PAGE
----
Tutorials – Texturing
About : This tutorial provides tips on how to nicely texture a game environment. This is a simpler version of the texture chapter in my level design book. The tutorial is divided into three pieces. Art, Tech and Unreal. Art is more about how to get a good looking environment while Tech and Unreal are about technical tips and techniques, settings and properties to make it pretty. Do note: This is not a shader or advanced material tutorial.
Target Audience : Beginners and Intermediate
Platform : Anything/Unreal Engine 2
Last Update : August 2006
The most common beginners mistake are badly align textures.
There are several types of misaligned textures. There are the textures that simply don’t have a single alignment such as the floor in the example screenshot or it could be that the scale of two surfaces don’t match at all. You can see a bit of that on the far right of the screenshot (the gray pillar) Related to that is texturing the environment using both very low resolution as high resolution textures. The result will be that you can clearly see a difference between the two types of textures, especially on lower detail settings.
Even while you will always have SOME misaligned textures SOMEWHERE you do have to try and minimize the amount of misalignments. The whole problem with misaligned textures is that they can destroy the illusion of a virtual environment. You obviously want the players to experience your environment as good as possible. Obvious errors will make your environment look fake and they will make you as an author look sloppy and lazy.
It doesn’t take a lot of trouble to align a surface such as the floor from the example picture. In Unreal you can make the two surfaces auto align to each other using F5 and in 3DSMax you can apply a simple planar Z UVW map on those two poly.
Another common mistake is to apply a texture to a too large and flat surface.
Although this is strongly related to the geometry be careful with texturing large flat areas such as walls and floors. It can greatly improve the visuals if you add a few extra brushes/polys to bring more variation and definition to the texturing. If you don’t break things up it will look boring and repetitive and you will have a hard time hiding the tiling pattern.
A mess of styles and colors is another common mistake. You must create a consistent and coherent texture pallet and stick to that selection of textures or the result might be a mess.
The level in the screenshot uses a very wide range of different textures. The colors nor the styles match each other. The logic behind this texturing appears completely random and thus not very realistic or credible at all.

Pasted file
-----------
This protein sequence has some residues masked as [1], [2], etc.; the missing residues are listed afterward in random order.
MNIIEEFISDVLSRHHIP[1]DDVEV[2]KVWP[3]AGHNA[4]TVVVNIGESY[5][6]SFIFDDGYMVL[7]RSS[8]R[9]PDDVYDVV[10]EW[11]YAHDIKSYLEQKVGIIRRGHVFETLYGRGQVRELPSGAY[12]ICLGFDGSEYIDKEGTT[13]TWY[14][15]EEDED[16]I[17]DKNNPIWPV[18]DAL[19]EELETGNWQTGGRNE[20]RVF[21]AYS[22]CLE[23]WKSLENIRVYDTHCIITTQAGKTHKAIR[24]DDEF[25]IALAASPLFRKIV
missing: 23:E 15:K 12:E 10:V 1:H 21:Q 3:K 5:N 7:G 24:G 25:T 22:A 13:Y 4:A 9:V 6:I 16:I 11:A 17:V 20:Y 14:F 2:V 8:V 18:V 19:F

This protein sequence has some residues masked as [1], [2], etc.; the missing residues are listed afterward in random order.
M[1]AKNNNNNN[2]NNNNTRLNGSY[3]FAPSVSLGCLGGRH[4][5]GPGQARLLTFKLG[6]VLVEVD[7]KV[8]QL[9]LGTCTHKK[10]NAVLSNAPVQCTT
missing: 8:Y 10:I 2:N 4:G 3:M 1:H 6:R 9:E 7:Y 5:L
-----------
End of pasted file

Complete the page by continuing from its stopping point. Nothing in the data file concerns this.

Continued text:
The texturing of a level forms the base for the lighting. Bad texturing can mean bad lighting. If your textures have issues you will not be able to hide those issues and fix the problem with lighting.
Even though blue lights have been applied to this elevator shaft it still is a mess.
Good texturing means consistent and coherent textures in both style, theme, color and size and textures that make a good base for the lighting to be applied on. Following pictures are well textured.
They make use of a consistent and limited set of textures.
That brings us to another point: The brightness and saturation of textures. Textures must have a pretty low saturation and a decent brightness. It is better to have too bright textures than too dark textures. Dark textures cannot be lighted! Black or anything near black will not accept lighting. This also goes for saturation. If a texture is very saturated orange you will only be able to apply orange lights in that area. Any other color will look bad and that is not good. Textures must be able to be reused in a wide range of situations and the lighting should not be dependent on the color of the textures.
That was a bad example. The textures are incredibly dark and thus very hard to lighten.
That was another bad example. The rocks are way too dark.
The brightness issue is especially when issue in a snow environment. Snow is obviously very white thus almost any texture looks dark in comparison to snow.
That was a yet another bad example and you will not being able to light an environment like this successfully. You need powerful lights if you want to notice anything of the lighting on the buildings while on the other hand the snow requires very little lighting since it is so white. It is impossible to make the lighting match both the buildings as the snow.